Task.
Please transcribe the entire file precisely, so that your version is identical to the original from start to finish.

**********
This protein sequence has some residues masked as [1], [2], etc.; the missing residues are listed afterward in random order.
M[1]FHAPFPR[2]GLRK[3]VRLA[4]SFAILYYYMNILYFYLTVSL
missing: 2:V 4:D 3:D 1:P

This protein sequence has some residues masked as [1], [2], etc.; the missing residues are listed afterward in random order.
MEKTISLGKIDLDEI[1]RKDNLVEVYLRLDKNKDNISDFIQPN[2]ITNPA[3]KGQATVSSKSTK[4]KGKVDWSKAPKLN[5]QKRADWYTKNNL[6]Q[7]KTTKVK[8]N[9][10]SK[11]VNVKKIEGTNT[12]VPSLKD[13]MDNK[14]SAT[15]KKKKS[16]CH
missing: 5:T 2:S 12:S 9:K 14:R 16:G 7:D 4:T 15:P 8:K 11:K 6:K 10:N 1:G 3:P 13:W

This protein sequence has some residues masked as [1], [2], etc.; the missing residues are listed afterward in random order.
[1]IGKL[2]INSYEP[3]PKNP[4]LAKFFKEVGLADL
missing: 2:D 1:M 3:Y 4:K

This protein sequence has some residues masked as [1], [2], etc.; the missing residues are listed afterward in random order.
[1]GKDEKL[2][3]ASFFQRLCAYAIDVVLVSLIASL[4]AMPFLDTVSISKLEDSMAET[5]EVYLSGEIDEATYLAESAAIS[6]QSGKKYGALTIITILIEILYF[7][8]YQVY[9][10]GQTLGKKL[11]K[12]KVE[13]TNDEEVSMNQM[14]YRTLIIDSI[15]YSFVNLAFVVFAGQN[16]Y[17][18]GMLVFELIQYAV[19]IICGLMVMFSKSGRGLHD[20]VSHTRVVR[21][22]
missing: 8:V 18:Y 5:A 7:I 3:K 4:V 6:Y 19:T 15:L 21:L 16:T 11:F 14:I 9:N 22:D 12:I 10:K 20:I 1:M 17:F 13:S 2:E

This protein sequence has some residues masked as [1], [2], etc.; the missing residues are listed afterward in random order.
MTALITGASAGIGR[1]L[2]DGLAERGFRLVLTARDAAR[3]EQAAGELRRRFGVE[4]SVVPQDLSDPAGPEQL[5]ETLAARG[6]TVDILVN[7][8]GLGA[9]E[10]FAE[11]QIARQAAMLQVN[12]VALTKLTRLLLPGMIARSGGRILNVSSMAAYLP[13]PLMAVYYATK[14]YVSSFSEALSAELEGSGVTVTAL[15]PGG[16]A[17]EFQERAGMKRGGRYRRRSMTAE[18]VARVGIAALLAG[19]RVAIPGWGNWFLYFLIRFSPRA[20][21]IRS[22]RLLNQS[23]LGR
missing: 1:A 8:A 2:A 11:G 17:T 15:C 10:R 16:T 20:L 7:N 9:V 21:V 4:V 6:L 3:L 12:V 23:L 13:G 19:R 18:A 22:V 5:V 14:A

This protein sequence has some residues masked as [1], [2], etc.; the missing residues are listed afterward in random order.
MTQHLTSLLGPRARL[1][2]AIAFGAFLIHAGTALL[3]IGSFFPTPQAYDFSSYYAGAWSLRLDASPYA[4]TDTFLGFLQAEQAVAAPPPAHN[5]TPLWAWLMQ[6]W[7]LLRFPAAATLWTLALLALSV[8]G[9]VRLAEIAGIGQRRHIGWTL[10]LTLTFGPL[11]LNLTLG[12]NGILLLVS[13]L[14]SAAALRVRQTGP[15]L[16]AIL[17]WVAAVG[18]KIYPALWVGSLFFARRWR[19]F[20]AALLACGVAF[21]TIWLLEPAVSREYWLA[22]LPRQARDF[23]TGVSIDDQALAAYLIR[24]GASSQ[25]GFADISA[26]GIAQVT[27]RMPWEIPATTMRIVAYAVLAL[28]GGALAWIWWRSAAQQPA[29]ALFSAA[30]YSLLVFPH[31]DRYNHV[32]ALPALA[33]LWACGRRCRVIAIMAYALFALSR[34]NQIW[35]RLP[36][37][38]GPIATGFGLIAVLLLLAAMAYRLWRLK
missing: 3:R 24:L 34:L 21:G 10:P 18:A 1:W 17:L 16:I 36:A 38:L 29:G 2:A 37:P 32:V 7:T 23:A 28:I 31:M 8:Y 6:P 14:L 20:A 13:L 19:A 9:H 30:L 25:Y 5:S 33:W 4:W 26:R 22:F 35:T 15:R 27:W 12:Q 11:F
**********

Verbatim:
This protein sequence has some residues masked as [1], [2], etc.; the missing residues are listed afterward in random order.
M[1]FHAPFPR[2]GLRK[3]VRLA[4]SFAILYYYMNILYFYLTVSL
missing: 2:V 4:D 3:D 1:P

This protein sequence has some residues masked as [1], [2], etc.; the missing residues are listed afterward in random order.
MEKTISLGKIDLDEI[1]RKDNLVEVYLRLDKNKDNISDFIQPN[2]ITNPA[3]KGQATVSSKSTK[4]KGKVDWSKAPKLN[5]QKRADWYTKNNL[6]Q[7]KTTKVK[8]N[9][10]SK[11]VNVKKIEGTNT[12]VPSLKD[13]MDNK[14]SAT[15]KKKKS[16]CH
missing: 5:T 2:S 12:S 9:K 14:R 16:G 7:D 4:T 15:P 8:K 11:K 6:K 10:N 1:G 3:P 13:W

This protein sequence has some residues masked as [1], [2], etc.; the missing residues are listed afterward in random order.
[1]IGKL[2]INSYEP[3]PKNP[4]LAKFFKEVGLADL
missing: 2:D 1:M 3:Y 4:K

This protein sequence has some residues masked as [1], [2], etc.; the missing residues are listed afterward in random order.
[1]GKDEKL[2][3]ASFFQRLCAYAIDVVLVSLIASL[4]AMPFLDTVSISKLEDSMAET[5]EVYLSGEIDEATYLAESAAIS[6]QSGKKYGALTIITILIEILYF[7][8]YQVY[9][10]GQTLGKKL[11]K[12]KVE[13]TNDEEVSMNQM[14]YRTLIIDSI[15]YSFVNLAFVVFAGQN[16]Y[17][18]GMLVFELIQYAV[19]IICGLMVMFSKSGRGLHD[20]VSHTRVVR[21][22]
missing: 8:V 18:Y 5:A 7:I 3:K 4:V 6:Y 19:T 15:L 21:L 16:T 11:F 14:I 9:N 22:D 12:I 10:K 20:I 1:M 17:F 13:S 2:E

This protein sequence has some residues masked as [1], [2], etc.; the missing residues are listed afterward in random order.
MTALITGASAGIGR[1]L[2]DGLAERGFRLVLTARDAAR[3]EQAAGELRRRFGVE[4]SVVPQDLSDPAGPEQL[5]ETLAARG[6]TVDILVN[7][8]GLGA[9]E[10]FAE[11]QIARQAAMLQVN[12]VALTKLTRLLLPGMIARSGGRILNVSSMAAYLP[13]PLMAVYYATK[14]YVSSFSEALSAELEGSGVTVTAL[15]PGG[16]A[17]EFQERAGMKRGGRYRRRSMTAE[18]VARVGIAALLAG[19]RVAIPGWGNWFLYFLIRFSPRA[20][21]IRS[22]RLLNQS[23]LGR
missing: 1:A 8:A 2:A 11:G 17:T 15:C 10:R 16:T 20:L 7:N 9:V 21:V 4:V 6:L 3:L 12:V 23:L 13:G 19:R 18:A 22:V 5:V 14:A

This protein sequence has some residues masked as [1], [2], etc.; the missing residues are listed afterward in random order.
MTQHLTSLLGPRARL[1][2]AIAFGAFLIHAGTALL[3]IGSFFPTPQAYDFSSYYAGAWSLRLDASPYA[4]TDTFLGFLQAEQAVAAPPPAHN[5]TPLWAWLMQ[6]W[7]LLRFPAAATLWTLALLALSV[8]G[9]VRLAEIAGIGQRRHIGWTL[10]LTLTFGPL[11]LNLTLG[12]NGILLLVS[13]L[14]SAAALRVRQTGP[15]L[16]AIL[17]WVAAVG[18]KIYPALWVGSLFFARRWR[19]F[20]AALLACGVAF[21]TIWLLEPAVSREYWLA[22]LPRQARDF[23]TGVSIDDQALAAYLIR[24]GASSQ[25]GFADISA[26]GIAQVT[27]RMPWEIPATTMRIVAYAVLAL[28]GGALAWIWWRSAAQQPA[29]ALFSAA[30]YSLLVFPH[31]DRYNHV[32]ALPALA[33]LWACGRRCRVIAIMAYALFALSR[34]NQIW[35]RLP[36][37][38]GPIATGFGLIAVLLLLAAMAYRLWRLK
missing: 3:R 24:L 34:L 21:G 10:P 18:A 1:W 17:L 16:I 36:A 38:L 29:G 2:A 37:P 32:V 7:T 23:A 28:I 31:M 8:Y 6:P 14:L 20:A 13:L 19:A 9:H 30:L 25:Y 5:S 33:W 4:W 26:R 22:F 35:T 15:R 27:W 12:Q 11:F